Case Reports in Urology

Case Reports in Urology / 2013 / Article

Case Report | Open Access

Volume 2013 |Article ID 374973 | https://doi.org/10.1155/2013/374973

Sergey Reva, Yuri Tolkach, "Spontaneous Pelvic Rupture as a Result of Renal Colic in a Patient with Klinefelter Syndrome", Case Reports in Urology, vol. 2013, Article ID 374973, 4 pages, 2013. https://doi.org/10.1155/2013/374973

Spontaneous Pelvic Rupture as a Result of Renal Colic in a Patient with Klinefelter Syndrome

Academic Editor: G. L. Gravina
Received29 Jan 2013
Accepted28 Feb 2013
Published26 Mar 2013

Abstract

We present the case of a young man with Klinefelter syndrome, who was admitted to our clinic with renal colic. Shortly after admittance, spontaneous decrease in pain has occurred. Ultrasound and intravenous contrast computed tomography were performed, which showed the evidence of urine extravasation at the level of left renal pelvis and a 4 mm stone in the lower third of the left ureter. The management with a double-J ureteric stent for three weeks was successful. Then, the stent was removed and computed tomography confirmed the absence of urine extravasation. We also analyze the literature related to this case and discuss the main mechanisms of collecting system rupture.

1. Introduction

Renal colic is a common urologic emergency affecting 3–5% of the population in the developed countries [1]. The most frequent cause of renal colic is distension of the collecting system from obstructing calculi [2]. Of those patients with ureterolithiasis, depending on stone size and location, approximately 80% will pass the stone spontaneously if managed conservatively [3]. Persistent renal colic leads to complications such as acute infection and renal insufficiency, and intervention may be required [4]. Collecting system rupture is an extremely rare outcome of the increased pressure in the pelvis during renal colic. To date, no explanation of the mechanism and causes of pelvic rupture has been reported in literature the [5]. Theoretically, one possible explanation could be congenital or acquired connective tissue disorders.

2. Case Report

A 29-year-old man presented with left renal colic as a complication of nephrolithiasis. The patient was brought in by an ambulance with complaints of acute left flank pain with radiation to the scrotum, nausea, and macroscopic hematuria. This was the first episode of renal colic in his life. At birth, he was diagnosed with a Klinefelter syndrome and was receiving testosterone substitution therapy for the five years before admission.

Habitus: The patient was tall, slim, narrow shouldered, broad hipped, and with dense and small testes. Slight rebound tenderness to the left lower quadrant suspicious for peritoneal irritation was disclosed on examination; body temperature was 38°C.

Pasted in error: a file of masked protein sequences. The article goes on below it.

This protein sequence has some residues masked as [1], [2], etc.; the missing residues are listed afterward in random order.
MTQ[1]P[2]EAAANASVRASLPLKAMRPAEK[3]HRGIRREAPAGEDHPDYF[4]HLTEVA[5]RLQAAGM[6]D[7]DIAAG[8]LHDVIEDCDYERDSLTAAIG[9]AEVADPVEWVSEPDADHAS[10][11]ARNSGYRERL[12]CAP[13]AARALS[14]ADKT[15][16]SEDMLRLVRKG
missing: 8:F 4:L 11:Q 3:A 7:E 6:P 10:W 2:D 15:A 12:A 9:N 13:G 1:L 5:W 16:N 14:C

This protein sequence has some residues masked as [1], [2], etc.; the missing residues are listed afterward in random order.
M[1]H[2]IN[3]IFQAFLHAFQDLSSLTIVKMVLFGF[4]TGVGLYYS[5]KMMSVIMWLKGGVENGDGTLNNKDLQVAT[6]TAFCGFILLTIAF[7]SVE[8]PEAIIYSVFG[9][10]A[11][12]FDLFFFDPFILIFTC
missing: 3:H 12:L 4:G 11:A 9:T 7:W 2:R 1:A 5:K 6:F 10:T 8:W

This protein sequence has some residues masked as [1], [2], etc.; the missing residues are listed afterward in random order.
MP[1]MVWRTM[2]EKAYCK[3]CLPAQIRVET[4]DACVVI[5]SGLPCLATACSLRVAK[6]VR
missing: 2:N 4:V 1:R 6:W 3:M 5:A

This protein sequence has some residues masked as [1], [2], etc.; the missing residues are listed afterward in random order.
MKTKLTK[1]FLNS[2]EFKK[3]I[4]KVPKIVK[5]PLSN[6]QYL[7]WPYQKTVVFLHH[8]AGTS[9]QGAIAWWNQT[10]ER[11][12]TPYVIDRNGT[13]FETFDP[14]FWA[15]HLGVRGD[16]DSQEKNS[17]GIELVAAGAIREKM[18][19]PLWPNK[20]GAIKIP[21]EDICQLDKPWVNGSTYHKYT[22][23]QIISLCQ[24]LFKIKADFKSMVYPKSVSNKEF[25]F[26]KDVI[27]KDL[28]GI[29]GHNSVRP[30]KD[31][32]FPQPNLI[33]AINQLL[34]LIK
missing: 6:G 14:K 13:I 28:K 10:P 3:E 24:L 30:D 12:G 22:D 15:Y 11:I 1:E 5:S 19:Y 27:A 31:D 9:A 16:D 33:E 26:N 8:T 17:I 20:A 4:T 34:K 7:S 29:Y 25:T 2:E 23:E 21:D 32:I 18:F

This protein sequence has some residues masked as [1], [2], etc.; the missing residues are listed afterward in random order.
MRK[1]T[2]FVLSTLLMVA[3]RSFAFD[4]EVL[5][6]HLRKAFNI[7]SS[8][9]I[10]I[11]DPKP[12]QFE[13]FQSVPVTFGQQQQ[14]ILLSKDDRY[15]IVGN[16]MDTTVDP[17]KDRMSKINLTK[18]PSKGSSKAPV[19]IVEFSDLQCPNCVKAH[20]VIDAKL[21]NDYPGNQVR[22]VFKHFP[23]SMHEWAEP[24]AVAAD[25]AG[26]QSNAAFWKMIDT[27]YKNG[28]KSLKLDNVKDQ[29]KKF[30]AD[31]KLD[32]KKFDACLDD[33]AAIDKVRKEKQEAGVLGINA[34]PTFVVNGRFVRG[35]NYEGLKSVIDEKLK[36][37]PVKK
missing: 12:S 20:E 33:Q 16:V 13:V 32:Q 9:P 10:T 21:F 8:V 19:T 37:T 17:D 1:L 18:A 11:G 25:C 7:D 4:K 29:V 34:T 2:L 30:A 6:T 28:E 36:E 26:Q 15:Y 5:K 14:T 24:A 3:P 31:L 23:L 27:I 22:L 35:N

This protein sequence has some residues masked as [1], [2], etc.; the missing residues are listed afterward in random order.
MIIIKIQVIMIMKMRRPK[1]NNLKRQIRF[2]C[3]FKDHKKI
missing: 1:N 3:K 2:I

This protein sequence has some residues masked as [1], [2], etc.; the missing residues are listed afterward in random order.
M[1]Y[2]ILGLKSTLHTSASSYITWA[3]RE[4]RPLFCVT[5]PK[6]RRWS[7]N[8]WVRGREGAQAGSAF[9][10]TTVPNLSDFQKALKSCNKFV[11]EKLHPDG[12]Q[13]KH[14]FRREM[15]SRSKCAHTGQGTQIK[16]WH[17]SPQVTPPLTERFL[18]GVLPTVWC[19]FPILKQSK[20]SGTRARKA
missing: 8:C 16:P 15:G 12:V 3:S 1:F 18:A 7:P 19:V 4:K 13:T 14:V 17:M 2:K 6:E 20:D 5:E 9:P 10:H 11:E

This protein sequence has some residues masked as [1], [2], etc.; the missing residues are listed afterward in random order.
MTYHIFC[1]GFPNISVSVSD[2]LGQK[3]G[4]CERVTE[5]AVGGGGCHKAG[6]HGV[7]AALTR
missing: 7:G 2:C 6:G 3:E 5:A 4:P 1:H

Laboratory investigation showed leukocytosis and pyuria. Admission ultrasound disclosed mild hydronephrosis on the left and raised a suspicion for fluid presence in the perirenal fat.

Almost immediately after admission, before the pain was controlled with intravenous analgesics, there was a spontaneous decrease in pain. Computed tomography (CT) with contrast enhancement was performed 2 hours later and showed distribution of the contrast around the left kidney (Figure 1).

Also lower third ureter scanning was performed showing a 4-millimeter obstructive stone at the left ureterovesical junction (Figure 2).

A double-J ureteric stent was placed immediately after tomography without technical problems. On the next day, the patient did not have any discomfort and was discharged from the hospital with the prescriptions for peroral tamsulosin and diclofenac.

Three weeks later, he had no complaints as well. Discharge of stone has not been observed during this period. The red blood cell count, serum creatinine, and urea were normal, and ultrasound of the upper urinary tract was unremarkable.

Control CT showed a partial distal migration of the ureteric stent (Figure 3), which was removed with following CT urography showing no extravasation of the contrast out of the upper urinary tract (Figure 4). On the CT images, there was no evidence of the stone in the urinary tract (Figure 5).

The patient was discharged from the hospital with recommendations (high fluid intake, reduced physical activity, and follow-up examination 3–6 months later).